A lot of this can stem from anxiety which is an integral part of grief and so for those of us who had to grieve against the context and the absurdity of the pandemic we were confronted with processing loss during the most anxious of times. But this is why there are many parallels across the spectrum of grief that we have all experienced collectively.
It almost felt like the world had turned upside down both internally and externally as everyone was suffering alongside my own pain. On top of this collective loss, the shitshow of the last 2 years has had all of us questioning our own sense of identity. Who am I? What am I without my “normal” hobbies? How can I be there for others? Is anyone there for me?
It’s clear that as much as the spotlight was on covid, another crisis hit centre stage; mental health with many people particularly women reporting worsened mental health and the government choosing to overlook the crushing statistics that were regularly released.
This may continue to remain outside of our control but it’s our duty to acknowledge that mental health is equally as important as physical health and the two actually have a symbiotic relationship.
“Through hitting an absolute rock bottom with my mental health … it’s clear that reconnecting with your own authentic self is the most powerful form of self-love.”
I found exercise and creativity as my own significant means of release, control and expression. Pre-pandemic I had been introduced to indoor bouldering by a friend which was vital for my own wellbeing whilst navigating my sister’s diagnosis, and taking on a family business at the age of 22.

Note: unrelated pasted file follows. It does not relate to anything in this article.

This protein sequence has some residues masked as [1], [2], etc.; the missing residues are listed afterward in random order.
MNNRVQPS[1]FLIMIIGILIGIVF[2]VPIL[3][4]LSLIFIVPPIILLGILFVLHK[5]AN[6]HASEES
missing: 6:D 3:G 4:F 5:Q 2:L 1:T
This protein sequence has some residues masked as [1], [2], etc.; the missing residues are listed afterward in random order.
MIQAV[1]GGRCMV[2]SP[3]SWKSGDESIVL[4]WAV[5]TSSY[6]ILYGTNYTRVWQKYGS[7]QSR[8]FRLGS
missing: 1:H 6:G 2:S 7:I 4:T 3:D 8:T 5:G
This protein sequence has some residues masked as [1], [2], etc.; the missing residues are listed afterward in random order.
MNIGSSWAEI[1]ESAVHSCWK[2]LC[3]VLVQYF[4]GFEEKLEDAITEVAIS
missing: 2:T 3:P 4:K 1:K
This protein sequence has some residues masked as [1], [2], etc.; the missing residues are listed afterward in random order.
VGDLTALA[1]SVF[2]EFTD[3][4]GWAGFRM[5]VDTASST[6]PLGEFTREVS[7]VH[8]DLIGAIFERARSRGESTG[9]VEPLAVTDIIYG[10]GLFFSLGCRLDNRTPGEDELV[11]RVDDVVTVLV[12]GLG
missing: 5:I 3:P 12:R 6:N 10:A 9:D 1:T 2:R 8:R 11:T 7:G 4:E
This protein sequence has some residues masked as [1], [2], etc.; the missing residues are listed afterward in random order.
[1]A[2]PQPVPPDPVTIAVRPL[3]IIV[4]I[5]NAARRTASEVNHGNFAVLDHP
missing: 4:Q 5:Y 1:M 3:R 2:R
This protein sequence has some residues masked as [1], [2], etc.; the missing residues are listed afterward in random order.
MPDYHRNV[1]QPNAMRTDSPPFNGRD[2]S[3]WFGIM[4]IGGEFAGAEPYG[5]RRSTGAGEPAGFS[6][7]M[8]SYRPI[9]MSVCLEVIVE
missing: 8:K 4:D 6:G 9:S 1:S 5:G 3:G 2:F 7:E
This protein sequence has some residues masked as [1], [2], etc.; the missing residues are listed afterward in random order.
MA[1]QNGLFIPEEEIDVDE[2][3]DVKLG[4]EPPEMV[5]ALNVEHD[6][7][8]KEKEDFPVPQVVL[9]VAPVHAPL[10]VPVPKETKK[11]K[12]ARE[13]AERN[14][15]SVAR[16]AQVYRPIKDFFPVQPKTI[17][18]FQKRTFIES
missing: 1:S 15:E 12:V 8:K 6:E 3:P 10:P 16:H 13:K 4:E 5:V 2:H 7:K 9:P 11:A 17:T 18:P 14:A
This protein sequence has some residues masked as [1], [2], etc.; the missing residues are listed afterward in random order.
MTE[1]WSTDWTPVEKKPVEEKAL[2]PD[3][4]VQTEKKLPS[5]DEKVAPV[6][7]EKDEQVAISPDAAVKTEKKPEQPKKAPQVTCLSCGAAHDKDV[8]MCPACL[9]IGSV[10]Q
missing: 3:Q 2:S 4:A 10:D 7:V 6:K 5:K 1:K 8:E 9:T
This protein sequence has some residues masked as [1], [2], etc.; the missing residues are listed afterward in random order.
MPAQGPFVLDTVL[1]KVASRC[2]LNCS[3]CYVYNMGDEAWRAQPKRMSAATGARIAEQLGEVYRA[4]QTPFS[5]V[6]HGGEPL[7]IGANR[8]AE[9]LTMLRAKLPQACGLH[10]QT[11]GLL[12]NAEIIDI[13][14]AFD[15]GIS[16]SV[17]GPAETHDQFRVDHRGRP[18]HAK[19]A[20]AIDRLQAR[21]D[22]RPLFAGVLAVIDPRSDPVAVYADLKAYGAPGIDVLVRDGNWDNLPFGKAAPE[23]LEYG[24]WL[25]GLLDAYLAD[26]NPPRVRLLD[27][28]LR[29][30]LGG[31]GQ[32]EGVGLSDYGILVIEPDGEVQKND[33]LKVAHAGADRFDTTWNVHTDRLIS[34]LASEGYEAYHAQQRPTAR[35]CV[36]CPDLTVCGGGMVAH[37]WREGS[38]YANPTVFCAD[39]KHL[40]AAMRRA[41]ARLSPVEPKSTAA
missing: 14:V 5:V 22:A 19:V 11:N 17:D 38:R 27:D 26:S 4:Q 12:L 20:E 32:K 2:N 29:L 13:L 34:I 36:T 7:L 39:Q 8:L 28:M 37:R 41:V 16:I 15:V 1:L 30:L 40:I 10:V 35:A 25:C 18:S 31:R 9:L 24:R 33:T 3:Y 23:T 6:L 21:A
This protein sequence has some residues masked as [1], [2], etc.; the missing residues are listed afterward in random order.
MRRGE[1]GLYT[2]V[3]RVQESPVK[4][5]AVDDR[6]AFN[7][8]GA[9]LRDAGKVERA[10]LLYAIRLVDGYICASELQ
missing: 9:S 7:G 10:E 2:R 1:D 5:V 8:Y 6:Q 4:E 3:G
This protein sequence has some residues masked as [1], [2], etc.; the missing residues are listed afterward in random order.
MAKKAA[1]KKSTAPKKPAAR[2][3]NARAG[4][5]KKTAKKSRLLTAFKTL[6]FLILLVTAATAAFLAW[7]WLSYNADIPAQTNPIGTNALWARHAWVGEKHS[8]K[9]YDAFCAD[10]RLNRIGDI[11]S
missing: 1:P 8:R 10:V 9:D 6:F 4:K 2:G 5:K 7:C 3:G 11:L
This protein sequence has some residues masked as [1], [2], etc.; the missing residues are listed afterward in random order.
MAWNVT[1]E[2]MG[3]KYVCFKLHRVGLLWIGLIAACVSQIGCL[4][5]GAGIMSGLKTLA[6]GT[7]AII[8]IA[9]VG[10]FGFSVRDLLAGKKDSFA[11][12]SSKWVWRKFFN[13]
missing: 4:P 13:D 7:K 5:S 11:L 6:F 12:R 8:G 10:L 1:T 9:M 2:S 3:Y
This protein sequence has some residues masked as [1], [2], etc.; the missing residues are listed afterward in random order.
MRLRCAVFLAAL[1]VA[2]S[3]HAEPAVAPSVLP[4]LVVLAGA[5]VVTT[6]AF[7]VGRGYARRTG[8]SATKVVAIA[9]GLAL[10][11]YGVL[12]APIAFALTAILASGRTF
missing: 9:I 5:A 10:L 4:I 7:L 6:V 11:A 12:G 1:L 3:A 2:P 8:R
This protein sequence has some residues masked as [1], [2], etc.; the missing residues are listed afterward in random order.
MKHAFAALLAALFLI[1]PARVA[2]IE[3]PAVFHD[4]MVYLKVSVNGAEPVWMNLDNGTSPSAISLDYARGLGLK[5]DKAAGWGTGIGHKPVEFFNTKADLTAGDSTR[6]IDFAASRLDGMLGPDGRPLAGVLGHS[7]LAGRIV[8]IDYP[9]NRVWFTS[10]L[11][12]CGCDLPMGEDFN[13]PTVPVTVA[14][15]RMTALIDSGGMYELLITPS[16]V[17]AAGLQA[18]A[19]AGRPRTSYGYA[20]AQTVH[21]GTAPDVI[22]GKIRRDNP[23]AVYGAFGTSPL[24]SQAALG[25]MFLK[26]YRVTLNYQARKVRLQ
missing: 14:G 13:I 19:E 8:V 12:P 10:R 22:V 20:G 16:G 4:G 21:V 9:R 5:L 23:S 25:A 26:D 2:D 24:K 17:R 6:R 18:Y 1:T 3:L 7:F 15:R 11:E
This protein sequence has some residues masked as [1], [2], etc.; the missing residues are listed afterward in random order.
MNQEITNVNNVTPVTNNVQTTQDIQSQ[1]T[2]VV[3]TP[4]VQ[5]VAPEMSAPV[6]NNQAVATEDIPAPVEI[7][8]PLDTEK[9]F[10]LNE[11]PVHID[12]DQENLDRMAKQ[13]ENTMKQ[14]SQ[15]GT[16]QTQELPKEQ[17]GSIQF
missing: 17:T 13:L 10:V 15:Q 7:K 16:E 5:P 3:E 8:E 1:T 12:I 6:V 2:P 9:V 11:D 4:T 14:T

Climbing is one of the most mindful sports as you really have to trust yourself and be in sync with every movement you choose on the wall as you work out the ”problems'' at hand. But when the pandemic forced the closure of all gyms, I had to find something that would trigger similar levels of focus and for me, that was walking and cycling.
I am lucky to find this but also it took a lot of encouragement from my partner during my deep, dark and raw days of loss, the days where I couldn’t even get out of bed. For me, this serves as a longstanding reminder that gentle encouragement from your loved ones, where appropriate, could go a long way when they are grappling with their darkest days of mental health.
As a huge empath, I spent most of 2020 holding onto the pain that other people were feeling and trying to limit the stresses of others by taking on many duties myself on top of a full-time job.
Through hitting an absolute rock bottom with my mental health and my multitudinous cycles of burnout it’s clear that reconnecting with your own authentic self is the most powerful form of self-love and is essential in order to develop or further meaningful connections in your life.